We call on our partners to carefully consider this proposal. Otherwise, we could see the further escalation of tension and an increased risk of conflict. This must be avoided. Russia is open to working constructively with anyone interested in taking the situation back from the dangerous brink.
This is an urgent matter. Should the leaders agree in principle to have this conversation, we propose that the foreign ministries of the seven countries agree on a meeting agenda, make the necessary arrangements and schedule a video summit.
Russian Mission to the U.N. on August 14: The Russian delegation voted against the draft Security Council resolution on “arms embargo” against Iran proposed by the USA.
We consistently oppose attempts to impose through the U.N. Security Council “arms embargo” on Iran. A case by case approval procedure for arms transfers to and from Iran in the UNSC resolution 2231 (2015) has neither been linked to Iran’s right to develop its peaceful nuclear program, nor it has been a subject to any other conditions. From the very start it has been temporary, introduced exactly for a five-year term and has never been meant to be extended.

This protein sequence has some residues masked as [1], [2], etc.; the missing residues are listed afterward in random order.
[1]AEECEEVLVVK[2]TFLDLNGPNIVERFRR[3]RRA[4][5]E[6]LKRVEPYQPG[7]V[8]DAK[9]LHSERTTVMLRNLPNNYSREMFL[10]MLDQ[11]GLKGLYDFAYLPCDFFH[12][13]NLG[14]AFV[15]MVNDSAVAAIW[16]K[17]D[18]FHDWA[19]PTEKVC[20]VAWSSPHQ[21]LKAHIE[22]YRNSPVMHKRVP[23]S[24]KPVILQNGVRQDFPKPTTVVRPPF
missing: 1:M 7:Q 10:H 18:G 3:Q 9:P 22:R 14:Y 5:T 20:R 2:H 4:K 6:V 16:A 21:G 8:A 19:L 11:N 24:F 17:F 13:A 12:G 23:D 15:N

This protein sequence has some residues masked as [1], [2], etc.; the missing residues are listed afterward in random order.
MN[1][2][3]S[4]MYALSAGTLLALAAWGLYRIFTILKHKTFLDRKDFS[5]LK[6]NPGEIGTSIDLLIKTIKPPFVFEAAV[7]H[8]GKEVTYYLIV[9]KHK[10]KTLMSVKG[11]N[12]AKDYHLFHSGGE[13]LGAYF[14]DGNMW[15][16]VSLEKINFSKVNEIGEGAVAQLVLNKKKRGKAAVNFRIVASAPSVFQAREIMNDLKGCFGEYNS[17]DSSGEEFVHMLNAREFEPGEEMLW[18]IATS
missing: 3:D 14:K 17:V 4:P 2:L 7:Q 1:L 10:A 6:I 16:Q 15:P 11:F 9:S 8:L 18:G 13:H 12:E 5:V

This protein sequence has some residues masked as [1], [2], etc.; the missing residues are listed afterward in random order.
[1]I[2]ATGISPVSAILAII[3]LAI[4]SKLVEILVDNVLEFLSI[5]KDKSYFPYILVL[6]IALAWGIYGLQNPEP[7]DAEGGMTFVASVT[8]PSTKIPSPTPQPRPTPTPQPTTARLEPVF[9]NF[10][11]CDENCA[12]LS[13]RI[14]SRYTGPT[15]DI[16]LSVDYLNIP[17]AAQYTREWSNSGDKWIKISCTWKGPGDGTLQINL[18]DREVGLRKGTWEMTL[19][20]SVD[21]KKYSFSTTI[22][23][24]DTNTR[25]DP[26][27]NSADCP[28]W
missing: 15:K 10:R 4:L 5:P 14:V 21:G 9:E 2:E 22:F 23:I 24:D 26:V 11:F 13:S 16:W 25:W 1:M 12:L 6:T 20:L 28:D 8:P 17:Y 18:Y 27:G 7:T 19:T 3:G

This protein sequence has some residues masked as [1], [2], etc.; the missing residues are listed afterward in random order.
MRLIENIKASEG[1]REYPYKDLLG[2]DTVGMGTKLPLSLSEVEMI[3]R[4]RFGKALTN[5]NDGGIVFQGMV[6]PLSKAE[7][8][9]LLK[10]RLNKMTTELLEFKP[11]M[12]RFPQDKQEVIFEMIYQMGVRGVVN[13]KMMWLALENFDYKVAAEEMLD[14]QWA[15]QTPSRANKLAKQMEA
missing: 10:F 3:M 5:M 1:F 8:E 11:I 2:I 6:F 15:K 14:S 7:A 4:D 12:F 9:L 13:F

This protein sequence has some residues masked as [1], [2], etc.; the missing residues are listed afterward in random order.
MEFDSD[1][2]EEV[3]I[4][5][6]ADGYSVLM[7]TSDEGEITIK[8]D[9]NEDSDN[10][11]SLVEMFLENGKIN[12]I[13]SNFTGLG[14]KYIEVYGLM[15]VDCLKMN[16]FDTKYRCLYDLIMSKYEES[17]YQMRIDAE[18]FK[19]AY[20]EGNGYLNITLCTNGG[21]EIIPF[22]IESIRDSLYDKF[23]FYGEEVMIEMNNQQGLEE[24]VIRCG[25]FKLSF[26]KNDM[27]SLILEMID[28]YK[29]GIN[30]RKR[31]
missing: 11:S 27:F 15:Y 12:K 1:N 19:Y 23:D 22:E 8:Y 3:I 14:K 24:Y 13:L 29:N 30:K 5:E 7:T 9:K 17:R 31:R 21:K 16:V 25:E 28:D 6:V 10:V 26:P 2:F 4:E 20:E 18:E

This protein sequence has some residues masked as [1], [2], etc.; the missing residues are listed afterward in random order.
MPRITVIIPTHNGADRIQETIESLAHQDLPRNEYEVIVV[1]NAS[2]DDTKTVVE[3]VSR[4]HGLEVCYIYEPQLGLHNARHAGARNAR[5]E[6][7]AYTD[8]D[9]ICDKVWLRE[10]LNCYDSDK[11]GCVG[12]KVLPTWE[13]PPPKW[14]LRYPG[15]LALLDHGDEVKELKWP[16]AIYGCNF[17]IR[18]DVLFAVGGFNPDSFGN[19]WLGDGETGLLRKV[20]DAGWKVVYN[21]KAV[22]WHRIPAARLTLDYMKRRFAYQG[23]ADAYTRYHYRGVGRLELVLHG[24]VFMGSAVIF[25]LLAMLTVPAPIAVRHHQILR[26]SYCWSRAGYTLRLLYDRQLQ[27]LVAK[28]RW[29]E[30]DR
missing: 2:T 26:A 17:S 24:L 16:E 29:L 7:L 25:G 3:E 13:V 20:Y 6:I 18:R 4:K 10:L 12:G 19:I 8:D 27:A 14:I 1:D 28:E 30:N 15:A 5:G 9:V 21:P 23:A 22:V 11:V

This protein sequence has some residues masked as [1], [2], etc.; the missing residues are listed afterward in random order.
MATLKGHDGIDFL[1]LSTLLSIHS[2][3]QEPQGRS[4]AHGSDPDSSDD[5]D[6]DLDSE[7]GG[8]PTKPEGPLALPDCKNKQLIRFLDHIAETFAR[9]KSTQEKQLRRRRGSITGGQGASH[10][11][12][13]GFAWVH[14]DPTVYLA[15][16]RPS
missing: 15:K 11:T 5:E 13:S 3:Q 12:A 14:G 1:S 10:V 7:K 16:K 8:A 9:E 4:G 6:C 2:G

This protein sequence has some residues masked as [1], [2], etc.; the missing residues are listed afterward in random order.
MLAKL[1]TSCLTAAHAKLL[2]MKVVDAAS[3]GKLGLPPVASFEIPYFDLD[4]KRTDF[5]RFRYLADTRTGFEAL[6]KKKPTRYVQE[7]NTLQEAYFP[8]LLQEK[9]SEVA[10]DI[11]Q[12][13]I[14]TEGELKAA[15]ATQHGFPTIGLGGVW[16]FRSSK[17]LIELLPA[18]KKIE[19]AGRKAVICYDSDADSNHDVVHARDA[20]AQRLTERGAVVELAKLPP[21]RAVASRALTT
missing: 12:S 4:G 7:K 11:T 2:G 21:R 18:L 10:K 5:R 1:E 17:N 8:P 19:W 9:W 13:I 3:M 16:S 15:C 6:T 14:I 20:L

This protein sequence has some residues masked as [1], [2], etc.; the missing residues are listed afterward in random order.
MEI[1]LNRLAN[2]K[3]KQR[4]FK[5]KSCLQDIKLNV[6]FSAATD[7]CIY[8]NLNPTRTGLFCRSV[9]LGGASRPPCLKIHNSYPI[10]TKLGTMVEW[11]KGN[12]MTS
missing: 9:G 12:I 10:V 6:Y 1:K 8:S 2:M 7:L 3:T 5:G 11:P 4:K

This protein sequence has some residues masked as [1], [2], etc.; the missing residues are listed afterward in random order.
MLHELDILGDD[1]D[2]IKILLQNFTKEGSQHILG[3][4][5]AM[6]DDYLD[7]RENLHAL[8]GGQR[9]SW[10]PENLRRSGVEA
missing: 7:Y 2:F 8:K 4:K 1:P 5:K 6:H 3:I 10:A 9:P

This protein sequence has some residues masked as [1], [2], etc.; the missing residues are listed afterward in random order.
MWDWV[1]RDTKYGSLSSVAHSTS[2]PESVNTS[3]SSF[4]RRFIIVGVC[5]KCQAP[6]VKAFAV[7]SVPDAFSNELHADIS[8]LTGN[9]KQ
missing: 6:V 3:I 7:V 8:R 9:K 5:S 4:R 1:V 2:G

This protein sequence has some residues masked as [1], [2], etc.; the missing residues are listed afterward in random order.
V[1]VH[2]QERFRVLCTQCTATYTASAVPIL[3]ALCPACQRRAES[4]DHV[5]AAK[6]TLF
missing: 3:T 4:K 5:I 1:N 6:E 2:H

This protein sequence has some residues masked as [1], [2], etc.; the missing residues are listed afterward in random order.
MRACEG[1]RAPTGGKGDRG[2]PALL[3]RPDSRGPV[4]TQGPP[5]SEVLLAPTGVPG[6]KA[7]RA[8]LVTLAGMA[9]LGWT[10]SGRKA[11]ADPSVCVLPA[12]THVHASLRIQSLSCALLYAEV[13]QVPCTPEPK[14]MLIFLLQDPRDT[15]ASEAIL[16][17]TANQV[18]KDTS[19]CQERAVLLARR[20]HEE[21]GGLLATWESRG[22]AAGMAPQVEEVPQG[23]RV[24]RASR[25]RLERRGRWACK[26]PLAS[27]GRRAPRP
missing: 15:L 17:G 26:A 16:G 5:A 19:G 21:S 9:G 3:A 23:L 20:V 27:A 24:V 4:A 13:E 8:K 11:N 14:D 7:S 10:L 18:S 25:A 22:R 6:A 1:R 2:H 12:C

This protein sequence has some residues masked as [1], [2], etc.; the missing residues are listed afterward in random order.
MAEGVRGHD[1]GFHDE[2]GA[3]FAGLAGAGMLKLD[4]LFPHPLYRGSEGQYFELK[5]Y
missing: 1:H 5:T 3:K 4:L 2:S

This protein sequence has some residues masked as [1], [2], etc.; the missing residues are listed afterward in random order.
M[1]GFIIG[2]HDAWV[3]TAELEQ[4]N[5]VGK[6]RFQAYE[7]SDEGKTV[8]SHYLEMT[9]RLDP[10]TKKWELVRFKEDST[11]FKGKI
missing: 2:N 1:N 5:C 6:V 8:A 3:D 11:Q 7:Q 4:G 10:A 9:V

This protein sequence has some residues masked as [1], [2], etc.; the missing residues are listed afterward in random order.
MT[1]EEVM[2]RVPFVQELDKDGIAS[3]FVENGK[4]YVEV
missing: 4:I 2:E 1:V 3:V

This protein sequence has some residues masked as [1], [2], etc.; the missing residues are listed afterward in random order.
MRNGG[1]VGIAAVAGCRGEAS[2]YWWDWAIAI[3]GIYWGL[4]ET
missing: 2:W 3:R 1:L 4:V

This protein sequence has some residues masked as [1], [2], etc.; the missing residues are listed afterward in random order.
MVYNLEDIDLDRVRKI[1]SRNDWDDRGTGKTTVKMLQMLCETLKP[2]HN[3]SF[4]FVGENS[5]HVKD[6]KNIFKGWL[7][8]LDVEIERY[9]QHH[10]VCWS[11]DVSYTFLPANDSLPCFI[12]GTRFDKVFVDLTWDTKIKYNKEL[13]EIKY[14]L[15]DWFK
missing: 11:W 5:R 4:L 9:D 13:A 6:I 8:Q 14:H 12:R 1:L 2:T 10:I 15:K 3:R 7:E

We continue to proceed from the assumption that there are neither legal, nor any other reasons to review such approach.
Moreover, the US proposal is a clear violation of Annex B of U.N. Security Council resolution 2231, which clearly stipulates that the only legitimate way to revise the timeline for the above-mentioned regime of arms transfer is the consensus decision of the JCPOA Joint Commission. However, the US forfeited the right to make use of this instrument since it deliberately withdrew from the Plan in 2018 and never made secret out of it.
Russia remains totally committed to the JCPOA. Its adoption in 2015 was a landmark political and diplomatic achievement that helped avert the threat of an armed conflict and reinforced nuclear non-proliferation.
We strongly believe that there is an alternative to threats and blackmail, confrontation and coercion. The mutually acceptable solution lies in the field of multilateral actions that take into account legitimate security concerns of all regional players. It is high time to launch a broad regional dialogue embracing all interested parties to de-escalate tensions and look for pragmatic compromised-based decisions. All of the concerns could be addressed if we treat each other’s positions with due regard and responsibility, while acting respectfully and in a collective spirit.